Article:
For general questions about chords like how to play them, construct them, or what symbols represent them. For more in depth analysis of the ideas behind chords themselves, please use the chord-theory tag.

See also , which is more general and covers notes being sounded together with different relationships, and the way those relationships change over the course of a piece.

Chords in a Western context are typically interpreted as "stacks" of major and minor thirds. Because of this, the name of a chord largely depends on the unique pattern of thirds beginning from the root note. The basic naming scheme also reflects this.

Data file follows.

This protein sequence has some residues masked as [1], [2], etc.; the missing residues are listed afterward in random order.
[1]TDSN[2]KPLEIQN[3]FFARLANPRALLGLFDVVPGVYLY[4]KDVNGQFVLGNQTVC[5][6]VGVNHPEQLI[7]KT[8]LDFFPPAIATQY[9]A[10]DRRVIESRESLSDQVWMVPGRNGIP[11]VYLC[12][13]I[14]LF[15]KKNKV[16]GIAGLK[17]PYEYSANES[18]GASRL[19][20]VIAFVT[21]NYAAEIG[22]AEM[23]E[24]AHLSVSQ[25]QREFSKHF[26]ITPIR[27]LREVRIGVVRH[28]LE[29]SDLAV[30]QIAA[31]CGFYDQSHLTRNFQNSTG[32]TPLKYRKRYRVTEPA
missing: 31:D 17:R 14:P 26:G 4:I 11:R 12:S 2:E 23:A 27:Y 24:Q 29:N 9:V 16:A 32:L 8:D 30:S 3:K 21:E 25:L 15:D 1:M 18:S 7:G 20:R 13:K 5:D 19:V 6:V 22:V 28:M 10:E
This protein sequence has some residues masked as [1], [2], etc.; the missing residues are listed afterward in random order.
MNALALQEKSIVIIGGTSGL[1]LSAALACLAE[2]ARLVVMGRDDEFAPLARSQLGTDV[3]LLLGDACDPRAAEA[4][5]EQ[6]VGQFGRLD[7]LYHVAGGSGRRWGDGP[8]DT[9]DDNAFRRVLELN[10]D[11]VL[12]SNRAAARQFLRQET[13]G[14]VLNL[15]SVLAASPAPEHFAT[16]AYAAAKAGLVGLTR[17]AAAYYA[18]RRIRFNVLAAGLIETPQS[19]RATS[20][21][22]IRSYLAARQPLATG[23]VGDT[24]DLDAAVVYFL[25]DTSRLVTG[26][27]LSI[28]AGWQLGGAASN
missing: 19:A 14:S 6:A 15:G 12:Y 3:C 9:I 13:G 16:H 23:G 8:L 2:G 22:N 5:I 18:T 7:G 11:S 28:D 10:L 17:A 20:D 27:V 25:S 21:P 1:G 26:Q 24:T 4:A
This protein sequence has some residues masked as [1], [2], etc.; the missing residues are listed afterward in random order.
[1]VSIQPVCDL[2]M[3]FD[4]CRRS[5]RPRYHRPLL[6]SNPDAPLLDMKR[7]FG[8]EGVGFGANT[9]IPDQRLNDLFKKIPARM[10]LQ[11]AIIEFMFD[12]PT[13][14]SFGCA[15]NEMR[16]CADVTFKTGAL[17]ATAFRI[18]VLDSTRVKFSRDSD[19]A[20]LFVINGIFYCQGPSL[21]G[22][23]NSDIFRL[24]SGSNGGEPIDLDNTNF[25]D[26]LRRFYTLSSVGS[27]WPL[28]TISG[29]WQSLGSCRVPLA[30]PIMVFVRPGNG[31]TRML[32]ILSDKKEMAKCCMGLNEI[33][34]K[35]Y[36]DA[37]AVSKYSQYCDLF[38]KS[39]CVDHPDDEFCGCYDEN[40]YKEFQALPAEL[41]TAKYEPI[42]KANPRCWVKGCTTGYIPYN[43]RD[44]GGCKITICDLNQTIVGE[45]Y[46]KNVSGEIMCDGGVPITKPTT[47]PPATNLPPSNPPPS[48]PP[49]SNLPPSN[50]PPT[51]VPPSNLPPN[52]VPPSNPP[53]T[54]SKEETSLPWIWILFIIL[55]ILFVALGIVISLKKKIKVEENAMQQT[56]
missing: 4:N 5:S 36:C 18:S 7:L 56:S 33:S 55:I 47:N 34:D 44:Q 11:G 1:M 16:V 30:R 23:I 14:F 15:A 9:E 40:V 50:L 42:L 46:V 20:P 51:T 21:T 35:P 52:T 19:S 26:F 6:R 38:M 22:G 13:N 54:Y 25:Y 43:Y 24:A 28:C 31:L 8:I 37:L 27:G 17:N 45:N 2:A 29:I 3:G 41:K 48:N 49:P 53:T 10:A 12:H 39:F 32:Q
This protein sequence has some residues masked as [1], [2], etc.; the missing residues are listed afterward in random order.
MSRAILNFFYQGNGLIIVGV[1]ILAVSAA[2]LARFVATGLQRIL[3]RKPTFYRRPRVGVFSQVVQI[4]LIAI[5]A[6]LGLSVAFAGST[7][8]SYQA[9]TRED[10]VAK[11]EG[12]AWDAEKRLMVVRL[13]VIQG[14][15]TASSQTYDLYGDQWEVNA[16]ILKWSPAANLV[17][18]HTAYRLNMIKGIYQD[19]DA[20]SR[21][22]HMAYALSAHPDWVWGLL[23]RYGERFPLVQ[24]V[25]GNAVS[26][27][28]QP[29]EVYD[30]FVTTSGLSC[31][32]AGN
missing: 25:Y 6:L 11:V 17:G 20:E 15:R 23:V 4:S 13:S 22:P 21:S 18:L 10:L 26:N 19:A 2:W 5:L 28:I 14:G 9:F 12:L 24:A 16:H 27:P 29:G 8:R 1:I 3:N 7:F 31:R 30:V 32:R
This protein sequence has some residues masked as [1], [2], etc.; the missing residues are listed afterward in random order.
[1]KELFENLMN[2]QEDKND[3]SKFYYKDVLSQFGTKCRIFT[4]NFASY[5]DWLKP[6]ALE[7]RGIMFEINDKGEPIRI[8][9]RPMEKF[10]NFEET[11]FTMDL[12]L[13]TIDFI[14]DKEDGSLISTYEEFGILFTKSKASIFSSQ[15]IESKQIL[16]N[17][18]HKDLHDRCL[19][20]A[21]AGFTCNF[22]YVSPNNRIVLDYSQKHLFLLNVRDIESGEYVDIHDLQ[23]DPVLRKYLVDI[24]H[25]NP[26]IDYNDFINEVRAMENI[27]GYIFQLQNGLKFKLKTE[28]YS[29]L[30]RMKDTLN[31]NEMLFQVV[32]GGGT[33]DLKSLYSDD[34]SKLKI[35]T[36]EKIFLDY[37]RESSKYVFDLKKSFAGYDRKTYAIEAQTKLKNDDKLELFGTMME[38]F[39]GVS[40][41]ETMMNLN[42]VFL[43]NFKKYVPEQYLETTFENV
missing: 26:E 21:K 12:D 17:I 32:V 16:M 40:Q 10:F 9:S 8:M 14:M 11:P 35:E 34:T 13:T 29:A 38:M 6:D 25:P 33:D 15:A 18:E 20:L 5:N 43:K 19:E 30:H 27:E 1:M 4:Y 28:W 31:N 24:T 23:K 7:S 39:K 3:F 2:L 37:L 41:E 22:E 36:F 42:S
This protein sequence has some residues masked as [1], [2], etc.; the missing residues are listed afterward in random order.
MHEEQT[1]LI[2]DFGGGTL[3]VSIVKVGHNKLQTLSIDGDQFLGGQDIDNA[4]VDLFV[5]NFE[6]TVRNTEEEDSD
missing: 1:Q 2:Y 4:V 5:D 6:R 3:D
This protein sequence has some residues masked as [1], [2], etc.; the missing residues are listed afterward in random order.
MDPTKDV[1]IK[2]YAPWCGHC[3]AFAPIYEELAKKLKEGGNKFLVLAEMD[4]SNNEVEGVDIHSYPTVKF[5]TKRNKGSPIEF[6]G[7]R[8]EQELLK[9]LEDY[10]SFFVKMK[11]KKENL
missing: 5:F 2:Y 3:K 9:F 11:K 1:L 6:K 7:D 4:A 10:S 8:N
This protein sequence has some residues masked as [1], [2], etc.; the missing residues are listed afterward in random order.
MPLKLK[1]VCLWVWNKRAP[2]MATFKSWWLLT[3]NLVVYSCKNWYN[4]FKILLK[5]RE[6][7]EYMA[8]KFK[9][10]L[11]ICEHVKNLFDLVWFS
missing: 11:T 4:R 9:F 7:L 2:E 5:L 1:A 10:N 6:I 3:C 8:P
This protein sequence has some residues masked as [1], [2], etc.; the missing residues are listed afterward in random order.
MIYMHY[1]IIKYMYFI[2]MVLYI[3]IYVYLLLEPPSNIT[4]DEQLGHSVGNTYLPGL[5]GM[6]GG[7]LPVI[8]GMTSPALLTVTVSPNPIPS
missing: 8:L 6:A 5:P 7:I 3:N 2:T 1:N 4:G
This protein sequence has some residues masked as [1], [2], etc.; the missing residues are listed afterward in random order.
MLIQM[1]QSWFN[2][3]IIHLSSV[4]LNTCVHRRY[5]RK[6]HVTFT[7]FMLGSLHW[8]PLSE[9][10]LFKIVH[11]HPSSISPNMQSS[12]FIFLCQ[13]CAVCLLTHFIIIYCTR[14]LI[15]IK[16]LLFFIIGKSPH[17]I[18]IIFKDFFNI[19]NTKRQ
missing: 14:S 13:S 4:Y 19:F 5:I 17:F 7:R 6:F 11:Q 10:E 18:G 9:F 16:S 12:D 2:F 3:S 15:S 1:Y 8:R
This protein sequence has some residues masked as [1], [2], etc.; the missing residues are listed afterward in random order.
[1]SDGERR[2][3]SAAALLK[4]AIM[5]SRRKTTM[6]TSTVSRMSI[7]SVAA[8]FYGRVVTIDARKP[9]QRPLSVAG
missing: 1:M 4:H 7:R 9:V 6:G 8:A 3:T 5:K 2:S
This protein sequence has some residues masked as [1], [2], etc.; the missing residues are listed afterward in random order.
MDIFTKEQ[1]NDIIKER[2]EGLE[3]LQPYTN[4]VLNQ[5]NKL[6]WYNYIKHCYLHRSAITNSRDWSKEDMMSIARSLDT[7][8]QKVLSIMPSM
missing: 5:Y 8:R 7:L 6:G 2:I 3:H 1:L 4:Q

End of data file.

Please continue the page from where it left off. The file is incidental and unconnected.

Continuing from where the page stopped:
For example a "major" chord comprises, from bottom to top, a major third and a minor third. "C Major" consists of C (the root) E (a major third above C) and G (a minor third above E). Similarly, a "C minor" chord is built from C (the root) E-flat (a minor third above C) and G (a major third above E-flat. All "major" and "minor" chords, and others, follow these same thirds-based patterns.

There are other methods of building chords: for example, "quartal", where chords are built in fourths; and "quintal", where chords are built in fifths.